Dallas Keuchel may be the most underrated pitcher in baseball this season. (Bob Levey/Getty Images)
In the race for this year's ERA title, you'll find some likely candidates, your Adam Wainwrights and Felix Hernandezes, and you'll find some surprises (hi, Mark Buehrle!), and then you'll find a name that feels like it's there purely by mistake. Tucked in there among the top 10, nestled snuggly between Hernandez and Josh Beckett, is a 26-year-old lefty with the hard-to-pronounce last name who has emerged as MLB's unlikeliest ace. His name is Dallas Keuchel (that's kye-kill, in case you were wondering), and with eight innings of one-run ball against Arizona on Wednesday, he's now boasting a 2.38 ERA for an Astros team that continues to surprise.
The numbers behind Keuchel's season are as impressive as they are unexpected: The 2.38 ERA, eight wins, 90 2/3 innings, a .226 batting average against, nearly as many double plays induced (15) as walks allowed (18). He has two complete games, a shutout and has pitched six or more innings in all but one of his 13 starts this season, and that lone exception was his season opener. He's now posted seven straight quality starts, and his effort against Arizona is the fourth time in his last six games that he's gone eight innings or more; in that span, he's thrown 46 2/3 innings and allowed just six earned runs.
What makes this all so surprising is how suddenly Keuchel has turned from back-of-the-rotation fodder to clear No. 1 in Houston. Almost nothing in Keuchel's utterly pedestrian 2013 — a 5.15 ERA, 79 ERA+, 2o homers given up in 153 1/3 innings — suggested the profile of an ace. True, Keuchel's fielding independent ERA was almost a run lower than his actual mark, but that still amounted to a mediocre 4.25 thanks to a high homer rate (1.2 allowed per nine innings) and a walk rate that was nothing special (3.0/9). And that all came after an even less impressive 2012, when Keuchel was beat up to the tune of a 5.27 ERA in 16 forgettable starts, walking more men than he struck out (39 to 38).
But Keuchel has found his way thanks to better results from his bread-and-butter pitch: The sinker. Throwing it nearly 40 percent of the time in 2014, Keuchel has limited opponents to a .218 average, .298 slugging percentage and .243 batting average on balls in play on the sinker this season, compared to a .304 average, .401 slugging percentage and .355 BABIP last year. His increased ability to throw it for strikes (26 percent of the time last year vs. 31 percent this year) has led batters to swing more often, and when they do, they pound that sinker straight into the ground: His groundball rate of 65.6 percent is the highest among all qualified starters in baseball.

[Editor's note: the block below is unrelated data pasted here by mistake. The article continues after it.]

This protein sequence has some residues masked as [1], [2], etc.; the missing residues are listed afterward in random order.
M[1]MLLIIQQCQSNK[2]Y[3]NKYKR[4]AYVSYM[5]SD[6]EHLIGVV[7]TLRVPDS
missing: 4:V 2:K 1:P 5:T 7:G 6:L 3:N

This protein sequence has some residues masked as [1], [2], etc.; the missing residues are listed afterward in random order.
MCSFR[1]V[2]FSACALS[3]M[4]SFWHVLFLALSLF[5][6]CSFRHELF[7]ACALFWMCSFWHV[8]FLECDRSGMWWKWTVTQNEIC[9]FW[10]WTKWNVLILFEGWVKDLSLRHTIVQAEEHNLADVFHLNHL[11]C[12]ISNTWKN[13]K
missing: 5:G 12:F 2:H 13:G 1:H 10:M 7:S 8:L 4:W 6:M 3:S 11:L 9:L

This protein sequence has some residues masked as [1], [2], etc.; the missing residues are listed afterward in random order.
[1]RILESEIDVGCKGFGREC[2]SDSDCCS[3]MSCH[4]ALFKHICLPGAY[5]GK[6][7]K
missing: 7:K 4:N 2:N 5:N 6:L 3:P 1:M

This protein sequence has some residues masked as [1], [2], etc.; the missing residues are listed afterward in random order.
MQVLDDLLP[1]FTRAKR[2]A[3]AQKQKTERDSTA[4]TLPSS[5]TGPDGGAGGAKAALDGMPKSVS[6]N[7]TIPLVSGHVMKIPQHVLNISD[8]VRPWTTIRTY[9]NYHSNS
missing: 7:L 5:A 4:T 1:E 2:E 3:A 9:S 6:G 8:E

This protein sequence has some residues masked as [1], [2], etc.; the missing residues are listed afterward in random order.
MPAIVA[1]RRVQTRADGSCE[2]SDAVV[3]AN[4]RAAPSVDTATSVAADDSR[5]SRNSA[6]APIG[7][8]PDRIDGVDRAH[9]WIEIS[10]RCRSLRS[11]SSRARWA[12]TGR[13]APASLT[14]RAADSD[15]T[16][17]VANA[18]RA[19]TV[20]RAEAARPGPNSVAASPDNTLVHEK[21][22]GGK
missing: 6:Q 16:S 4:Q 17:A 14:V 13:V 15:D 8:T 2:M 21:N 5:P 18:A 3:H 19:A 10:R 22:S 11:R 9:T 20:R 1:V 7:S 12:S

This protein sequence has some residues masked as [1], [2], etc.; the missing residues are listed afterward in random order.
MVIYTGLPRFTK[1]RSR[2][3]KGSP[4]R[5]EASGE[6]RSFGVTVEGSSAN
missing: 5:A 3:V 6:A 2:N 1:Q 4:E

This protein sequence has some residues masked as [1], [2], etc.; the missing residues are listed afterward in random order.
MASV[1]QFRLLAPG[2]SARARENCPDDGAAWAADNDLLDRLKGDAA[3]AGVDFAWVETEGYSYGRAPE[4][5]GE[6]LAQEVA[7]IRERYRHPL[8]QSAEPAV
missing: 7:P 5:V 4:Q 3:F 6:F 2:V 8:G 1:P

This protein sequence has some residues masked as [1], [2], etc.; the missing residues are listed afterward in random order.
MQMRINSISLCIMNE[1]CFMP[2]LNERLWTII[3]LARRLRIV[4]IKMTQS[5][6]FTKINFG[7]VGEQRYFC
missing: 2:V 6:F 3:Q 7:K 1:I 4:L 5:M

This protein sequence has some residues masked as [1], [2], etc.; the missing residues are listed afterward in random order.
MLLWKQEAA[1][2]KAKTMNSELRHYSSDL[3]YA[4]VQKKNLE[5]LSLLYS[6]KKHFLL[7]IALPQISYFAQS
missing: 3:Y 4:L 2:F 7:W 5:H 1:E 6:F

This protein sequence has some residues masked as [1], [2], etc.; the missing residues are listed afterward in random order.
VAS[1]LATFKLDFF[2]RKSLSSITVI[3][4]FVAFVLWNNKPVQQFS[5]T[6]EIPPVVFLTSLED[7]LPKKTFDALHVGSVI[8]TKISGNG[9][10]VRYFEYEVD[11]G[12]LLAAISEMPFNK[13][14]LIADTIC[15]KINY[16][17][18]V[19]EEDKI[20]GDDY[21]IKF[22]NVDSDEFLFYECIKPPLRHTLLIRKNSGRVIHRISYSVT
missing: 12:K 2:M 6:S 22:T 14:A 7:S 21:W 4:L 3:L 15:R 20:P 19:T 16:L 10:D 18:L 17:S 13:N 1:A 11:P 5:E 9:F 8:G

As good as Keuchel's been, there's no real sign that he's been lucky or that his newfound results are unsustainable. His homer per nine rate is a miniscule 0.44, a far cry from last year's 1.2, but Keuchel's done that by giving up fewer fly balls and through better location of his changeup and slider. His .267 BABIP looks ripe for regression, but it's built on a high ground-ball rate and low line-drive rate (14.5 percent). His walk rate is down, his strikeout rate is up, and he's gotten batters to swing more often and make less contact, including a swinging strike rate of 11.1 percent, a career high.
Simply put, Keuchel has succeeded through the tried-and-true formula of throwing strikes and getting hitters to chase and make weak contact. His slider has been a nightmare for left-handers to handle (.200 batting average against), while his change helps him keep right-handers honest. Against Arizona, Keuchel got plenty of swings and misses (14 on 101 pitches), pounded the strike zone (69 strikes, or 68 percent on the night) and mixed pitches effectively (43 sinkers vs. a combined 43 changeups and sliders). The result? Another stress-free outing where just two batters got to second base or past it on the night, and one of those came via an Aaron Hill solo homer that provided the Diamondbacks' lone run of the game.
And just as Keuchel continues to prove that he's no fluke, the Astros continue to show that they're no longer the basement-dwelling pushover of the last two seasons. With Wednesday's 5-1 win, Houston has more wins than Tampa Bay and Boston and is only 2 1/2 games behind Texas in the AL West. And since going a season-worst 15 games under .500 on May 23, the Astros have gone on a 13-5 run, built on the bats of George Springer and Jon Singleton and on the arms of Keuchel and fellow surprise starter Collin McHugh.